Those who have participated in a previous workshop conducted the Intermezzo by Mascagni. That piece extends the skills learned in the von Weber, especially being able to conduct very slow works at very soft dynamics. A few had to be reminded what the term “Sentito” means. There is always more to learn.
I wrote an arrangement in nine separate parts. I created piano and string orchestra parts for most of the 33 pieces included in the repertoire. It was a great way to learn the music in detail.
We resumed after the 1.5 hour noon break that was scheduled so that there is time for the conductors to relax their arms and to spend some time together over lunch. A few arrived early for the afternoon session and began to practice. The mirrors that I brought were very helpful.
We’re moving quickly on this first day. I introduced Schubert’s Impromptu, the Saito method’s second study and the gesture called Sen-Nyu. This gesture resembles a cellist’s martelé stroke. (Saito was a cellist.) It is unique to the Saito method and very useful in many circumstances. Saito selected his studies from the Sonatina Album for Piano, Koehler edition, so that the fine pianists at Toho Gakuen could serve as an “orchestra” while giving the pianists experience as accompanists.
The more advanced conductors are working on Bernstein’s Make Our Garden Grow. There are lots of character changes in this piece.
Everyone needs time to practice with the pianists. We split into two groups so that all can be video-recorded and have some video to study for tomorrow. At the Toho Gakuen School of Music, Tokyo, where I studied in 1983 it took the students many months to be able to conduct this first study. We are doing our best to help the participants learn it in two days. With sufficient repetitions all should be ready to conduct these pieces with the string orchestra in a few days.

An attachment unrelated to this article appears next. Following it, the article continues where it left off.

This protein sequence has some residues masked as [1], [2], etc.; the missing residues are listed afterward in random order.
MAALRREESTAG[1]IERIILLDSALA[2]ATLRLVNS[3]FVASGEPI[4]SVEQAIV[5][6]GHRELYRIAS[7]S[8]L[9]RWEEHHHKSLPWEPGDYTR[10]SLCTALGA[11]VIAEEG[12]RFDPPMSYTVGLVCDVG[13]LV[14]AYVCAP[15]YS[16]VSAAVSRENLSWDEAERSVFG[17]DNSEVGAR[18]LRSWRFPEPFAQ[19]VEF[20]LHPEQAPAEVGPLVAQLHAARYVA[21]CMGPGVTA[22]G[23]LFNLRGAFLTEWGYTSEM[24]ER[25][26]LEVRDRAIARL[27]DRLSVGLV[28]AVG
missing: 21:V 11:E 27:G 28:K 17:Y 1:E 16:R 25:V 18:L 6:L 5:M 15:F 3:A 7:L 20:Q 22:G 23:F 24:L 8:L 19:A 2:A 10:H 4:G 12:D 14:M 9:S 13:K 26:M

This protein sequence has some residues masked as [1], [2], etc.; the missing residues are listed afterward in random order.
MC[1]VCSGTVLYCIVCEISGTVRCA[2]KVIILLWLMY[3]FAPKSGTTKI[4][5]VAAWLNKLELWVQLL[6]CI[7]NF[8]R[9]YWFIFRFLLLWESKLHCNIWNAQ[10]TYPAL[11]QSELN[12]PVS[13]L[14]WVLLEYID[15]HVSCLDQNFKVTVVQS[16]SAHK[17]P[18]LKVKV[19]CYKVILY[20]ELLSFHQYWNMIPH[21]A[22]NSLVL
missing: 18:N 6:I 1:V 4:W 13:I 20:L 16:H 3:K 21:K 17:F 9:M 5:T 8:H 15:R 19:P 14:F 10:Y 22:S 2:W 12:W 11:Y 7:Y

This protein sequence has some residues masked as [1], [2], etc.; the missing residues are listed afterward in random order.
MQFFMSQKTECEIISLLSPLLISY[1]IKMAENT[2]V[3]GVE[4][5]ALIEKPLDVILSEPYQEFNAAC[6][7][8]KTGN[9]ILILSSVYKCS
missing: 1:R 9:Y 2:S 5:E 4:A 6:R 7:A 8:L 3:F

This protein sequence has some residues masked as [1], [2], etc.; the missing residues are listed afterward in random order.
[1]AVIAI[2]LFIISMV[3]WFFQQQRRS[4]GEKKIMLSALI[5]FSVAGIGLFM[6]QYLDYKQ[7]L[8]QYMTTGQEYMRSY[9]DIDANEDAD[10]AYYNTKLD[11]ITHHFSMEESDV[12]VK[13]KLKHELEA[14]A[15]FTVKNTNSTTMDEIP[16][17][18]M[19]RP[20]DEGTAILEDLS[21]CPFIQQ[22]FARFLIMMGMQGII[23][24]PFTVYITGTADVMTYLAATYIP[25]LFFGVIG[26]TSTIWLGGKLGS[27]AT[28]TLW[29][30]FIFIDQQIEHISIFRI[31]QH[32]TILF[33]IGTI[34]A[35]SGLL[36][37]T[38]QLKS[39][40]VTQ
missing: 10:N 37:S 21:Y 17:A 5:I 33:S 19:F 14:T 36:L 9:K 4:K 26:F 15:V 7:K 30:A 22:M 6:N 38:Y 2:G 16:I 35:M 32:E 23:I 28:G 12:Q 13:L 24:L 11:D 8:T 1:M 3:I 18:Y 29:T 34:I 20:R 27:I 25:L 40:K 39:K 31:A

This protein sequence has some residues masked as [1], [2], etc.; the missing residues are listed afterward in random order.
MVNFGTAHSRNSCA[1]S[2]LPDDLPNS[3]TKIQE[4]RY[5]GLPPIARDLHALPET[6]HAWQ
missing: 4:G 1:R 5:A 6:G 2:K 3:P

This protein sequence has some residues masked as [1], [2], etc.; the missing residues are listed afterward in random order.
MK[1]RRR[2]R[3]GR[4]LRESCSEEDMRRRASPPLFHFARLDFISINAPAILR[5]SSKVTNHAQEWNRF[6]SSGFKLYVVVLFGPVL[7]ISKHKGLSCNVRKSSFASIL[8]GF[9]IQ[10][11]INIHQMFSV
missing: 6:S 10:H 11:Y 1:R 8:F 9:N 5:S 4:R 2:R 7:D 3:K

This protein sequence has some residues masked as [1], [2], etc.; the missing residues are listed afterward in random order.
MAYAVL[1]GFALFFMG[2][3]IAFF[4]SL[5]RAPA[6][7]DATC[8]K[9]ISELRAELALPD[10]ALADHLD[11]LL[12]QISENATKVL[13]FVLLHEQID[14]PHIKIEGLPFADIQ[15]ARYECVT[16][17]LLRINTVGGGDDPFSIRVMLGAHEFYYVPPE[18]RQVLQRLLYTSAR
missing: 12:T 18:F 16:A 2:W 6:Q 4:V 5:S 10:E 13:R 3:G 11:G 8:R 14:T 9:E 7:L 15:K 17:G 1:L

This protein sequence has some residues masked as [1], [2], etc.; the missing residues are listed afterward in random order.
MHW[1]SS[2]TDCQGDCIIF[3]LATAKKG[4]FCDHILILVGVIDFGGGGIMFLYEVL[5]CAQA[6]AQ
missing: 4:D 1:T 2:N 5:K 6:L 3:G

Study 3, Haydn’s Andante Grazioso, offers more opportunity to use Sen-Nyu but in a different way. Here we must place the stopping motion on the last quarter of the beat rather than on the second half of the beat as was done in Study 2.
The advanced conductors are working on Wolf-Ferrari’s Intermezzo. That is an even more challenging use of Sen-Nyu because it has to be applied in compound duple time. My arrangement of this work is dedicated to the memory of Dr. Dominic Gregorio who participated in the 2013 workshop and passed away last winter. He was a bright light in the choral community. He is remembered for his intelligence, musicianship and especially his broad smile. He radiated a sense of joy and love.
The instructional day is finished. I’m sure the participants are exhausted. I hope that they are also excited about what they have learned. We introduced a lot of music this first day but there is little time to prepare for conducting the string orchestra in just three days.
The participants and local musicians gathered for a Welcome supper. (Note: consult the participants to be sure that there are appropriate dishes for vegetarians and those with other dietary needs.) Everyone seemed to enjoy the food and fellowship.
It has proven to be very important to build the community of conductors and also of the local musicians. The Welcome supper is one way to do that. Not only have performance opportunities resulted from these gatherings but also the conductors have begun to feel supported in their new learning. Also, the “old-timers” created a welcoming atmosphere and eliminated any feeling that the newcomers will be the brunt of ridicule. I have been told that at other workshops that is part of the instruction. One participant even provided a video of his being mocked during a workshop elsewhere. That behavior has no place in any pedagogy!
It’s now time to write this, to respond to E-mail messages, to support a friend who is grieving and to make copies of my new piece, a study at a very fast tempo in 4/4. The first copy of the new piece had a few errors in articulation. There can never be enough time spent on proofreading. It’s easy to understand why more than 200 errors have been discovered in the score of Ravel’s Mother Goose Suite. I also needed to confirm that all is in place for watching the videos of Kazuyoshi Akiyama, Hideo Saito and others tomorrow morning. Fingers are crossed for our AV equipment to work well.
It’s time to send this to Laura. She is one of the very few who knows and can incorporate Saito’s teachings into her conducting and teaching.
Time to rest. We expect that it may rain tomorrow and I will need to leave early to provide transportation for the conductors from the residence.
Anyone who wants information about the Saito Conducting Method is invited to visit – Conductorschool.com or to contact me using email@example.com